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Sep 5, 2011 09:16 PM


My daughter's birthday party is coming up and we have invited a child with multiple food allergies. Without us asking, the parent of this child bent over backwards to accommodate my daughter's kashrut needs last year even though they do not keep kosher, and I would like to reciprocate if possible.

The child is allergic to eggs, dairy, wheat and gluten. I am looking for an alternative to bread based party sandwiches and traditional cupcakes for her.

Any thoughts? I can bake or purchase prepared items with a hechsher.

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  1. First of all, I would recommend you google around a little and find some gluten-free vegan blogs or individual recipes; the vegan aspect will take care of the eggs and dairy, and the gluten-free aspect takes care of the rest.

    I would also highly recommend you take a look at the book Vegan Cupcakes Take Over the World (and perhaps its sister-book, Vegan Cookies Invade Your Cookie Jar). I have made at least five or six of the cupcakes from the cupcake book, and all have been great. In that book, there are at least two recipes for gluten-free cupcakes: Vanilla Gluten Freedom Cupcakes, as well as chocolate ones. I haven't made either, so I can't speak from personal experience of making them, but all the others I have tried have been really good. I'm pretty sure the cookie cookbook has at least a recipe or two that is gluten-free, but I haven't used that book yet, so I can't recommend it as highly yet.

    Isa Chandra Moskowitz (one of the co-authors of these books) also has other vegan books, and a blog as well (, and I'm sure she has at least some gluten-free recipes, as a subset of her always-vegan recipes. Check her stuff out.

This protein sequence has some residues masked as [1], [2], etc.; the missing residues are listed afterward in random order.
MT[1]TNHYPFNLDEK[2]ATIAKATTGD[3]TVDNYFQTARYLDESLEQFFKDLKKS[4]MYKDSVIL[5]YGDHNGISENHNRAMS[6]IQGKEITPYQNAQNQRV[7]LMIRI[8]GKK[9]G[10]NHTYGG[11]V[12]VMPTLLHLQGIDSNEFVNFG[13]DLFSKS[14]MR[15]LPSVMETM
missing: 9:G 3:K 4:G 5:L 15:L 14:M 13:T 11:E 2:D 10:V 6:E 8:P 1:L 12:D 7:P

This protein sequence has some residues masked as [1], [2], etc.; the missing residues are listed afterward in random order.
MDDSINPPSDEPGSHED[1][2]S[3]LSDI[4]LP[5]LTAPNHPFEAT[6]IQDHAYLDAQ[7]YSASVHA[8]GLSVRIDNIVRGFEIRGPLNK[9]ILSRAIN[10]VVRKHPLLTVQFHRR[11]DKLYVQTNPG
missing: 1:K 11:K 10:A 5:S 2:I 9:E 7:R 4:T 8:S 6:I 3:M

4 Replies
    1. re: queenscook

      Thanks. I'm a big fan of Veganomicon, but I have not made any of Moscowitz's cupcake or cake recipes. Glad to know you tried them. I'm finding lots of gluten-free flour recipes online, but they still contain wheat. Perhaps Vegan Cupcakes has some recipes using rice or potato flour instead. I will check it out. Thank you again.

      1. re: mamaleh

        How odd . . . I thought wheat was the epitome of a food that contained gluten. Well, I just checked my copy of the cupcake book, and the flour used for the cupcakes is a mixture of tapioca flour, ground flax seed, corn flour or almond flour, white rice flour, and quinoa flour.
        (It's too late for me to summarize the recipe right now, but if you want to wait 'til tomorrow, I can do that for you.)

        1. re: queenscook

          I went back and checked the recipes, and I was confused - they contain spelt, not wheat. The cupcake book sounds great. I'll find a copy at the bookstore tomorrow. Thanks for your help.

          1. re: mamaleh

            FWIW, spelt is wheat-free, but not gluten-free. Make sure to clarify whether she has a wheat allergy, or a gluten intolerance, because they're different things.